Changes in aggressiveness of the Ascochyta lentis population in Southern Australia
MetadataShow full item record
Anecdotal evidence identified a change in the reaction of the resistant lentil cv Nipper to ascochyta blight in South Australia in 2010 and subsequent seasons, leading to infection. This study investigated field reactions of lentil cultivars against Ascochyta lentis and the pathogenic variability of the A. lentis population in southern Australia on commonly grown cultivars and on parental germplasm used in the Australian lentil breeding program. Disease data recorded in agronomic and plant breeder field trials from 2005 to 2014 in southern Australia confirmed the change in reaction on the foliage of the previously resistant cvs Nipper and Northfield. Cultivar responses to seed staining from A. lentis did not change. The change in foliar response was confirmed in a series of controlled environment experiments using single, conidium-derived, isolates of A. lentis collected over different years and inoculated onto differential host sets. Specific isolate/cultivar interactions produced a significant range of disease reactions from high to low aggressiveness with a greater percentage of isolates more aggressive on cvs Nipper, Northfield and PBA Flash than previously detected. Specific isolates were tested against Australian lentil cultivars and breeding lines in controlled conditions, again verifying the aggressiveness on cv Nipper. A small percentage of isolates collected prior to the commercial release of cv Nipper were also able to infect this cultivar indicating a natural variability of the A. lentis population which subsequently may have been selected in response to high cropping intensity of cv Nipper. Spore release studies from naturally infested lentil stubbles collected from commercial crops also resulted in a high percentage of infection on the previously resistant cvs Nipper and Northfield. Less than 10% of the lesions developed on the resistant differentials ILL7537 and cv Indianhead. Pathogenic variation within the seasonal populations was not affected by the cultivar from which the stubble was sourced, further indicating a natural variability in aggressiveness. The impact of dominant cultivars in cropping systems and loss of effective disease resistance is discussed. Future studies are needed to determine if levels of aggressiveness among A. lentis isolates are increasing against a range of elite cultivars.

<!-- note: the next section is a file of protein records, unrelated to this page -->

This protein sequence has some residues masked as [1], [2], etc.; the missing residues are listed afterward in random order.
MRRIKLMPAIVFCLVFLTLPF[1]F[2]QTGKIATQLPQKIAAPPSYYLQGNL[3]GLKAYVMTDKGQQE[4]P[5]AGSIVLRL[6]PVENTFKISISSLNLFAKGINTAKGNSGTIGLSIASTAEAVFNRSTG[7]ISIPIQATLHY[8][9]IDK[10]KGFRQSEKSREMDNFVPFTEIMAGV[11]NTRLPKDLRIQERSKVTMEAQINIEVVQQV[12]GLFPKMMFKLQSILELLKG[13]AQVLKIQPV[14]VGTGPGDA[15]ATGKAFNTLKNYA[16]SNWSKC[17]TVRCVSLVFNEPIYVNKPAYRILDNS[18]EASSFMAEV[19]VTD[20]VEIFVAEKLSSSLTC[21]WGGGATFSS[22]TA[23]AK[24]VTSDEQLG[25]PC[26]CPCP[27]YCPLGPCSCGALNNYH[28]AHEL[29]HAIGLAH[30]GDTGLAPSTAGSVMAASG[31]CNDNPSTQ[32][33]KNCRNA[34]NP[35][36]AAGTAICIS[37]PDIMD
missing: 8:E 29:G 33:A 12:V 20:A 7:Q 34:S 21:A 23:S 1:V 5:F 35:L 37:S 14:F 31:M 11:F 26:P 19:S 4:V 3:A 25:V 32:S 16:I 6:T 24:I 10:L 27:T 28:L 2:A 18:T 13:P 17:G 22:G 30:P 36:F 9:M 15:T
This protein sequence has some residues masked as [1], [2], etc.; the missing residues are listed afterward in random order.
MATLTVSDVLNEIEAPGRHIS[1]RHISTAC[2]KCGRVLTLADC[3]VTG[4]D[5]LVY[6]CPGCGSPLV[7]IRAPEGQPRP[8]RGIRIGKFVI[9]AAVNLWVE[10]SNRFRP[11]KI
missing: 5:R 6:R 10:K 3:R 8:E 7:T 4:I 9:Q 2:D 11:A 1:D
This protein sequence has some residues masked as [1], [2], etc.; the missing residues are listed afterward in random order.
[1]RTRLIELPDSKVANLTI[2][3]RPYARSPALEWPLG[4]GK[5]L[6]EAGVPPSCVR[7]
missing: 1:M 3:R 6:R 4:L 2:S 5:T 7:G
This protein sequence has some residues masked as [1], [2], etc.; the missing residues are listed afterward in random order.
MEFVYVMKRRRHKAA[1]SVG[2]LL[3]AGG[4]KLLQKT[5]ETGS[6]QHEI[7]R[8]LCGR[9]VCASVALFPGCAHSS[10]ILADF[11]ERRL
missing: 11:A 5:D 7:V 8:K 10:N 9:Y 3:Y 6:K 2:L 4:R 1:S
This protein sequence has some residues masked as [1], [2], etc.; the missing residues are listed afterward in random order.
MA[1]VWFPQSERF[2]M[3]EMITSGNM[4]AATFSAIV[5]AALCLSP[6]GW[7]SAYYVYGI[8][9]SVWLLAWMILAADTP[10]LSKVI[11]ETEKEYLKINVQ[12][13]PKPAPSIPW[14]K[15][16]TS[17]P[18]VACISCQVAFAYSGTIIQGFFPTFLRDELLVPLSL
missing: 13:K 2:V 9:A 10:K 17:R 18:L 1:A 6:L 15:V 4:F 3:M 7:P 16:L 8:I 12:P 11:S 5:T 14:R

Frontiers in Plant Science
© 2016 Davidson, Smetham, Russ, McMurray, Rodda, Krysinska-Kaczmarek and Ford. This is an open-access article distributed under the terms of the Creative Commons Attribution License (CC BY). The use, distribution or reproduction in other forums is permitted, provided the original author(s) or licensor are credited and that the original publication in this journal is cited, in accordance with accepted academic practice. No use, distribution or reproduction is permitted which does not comply with these terms.
Plant Biology not elsewhere classified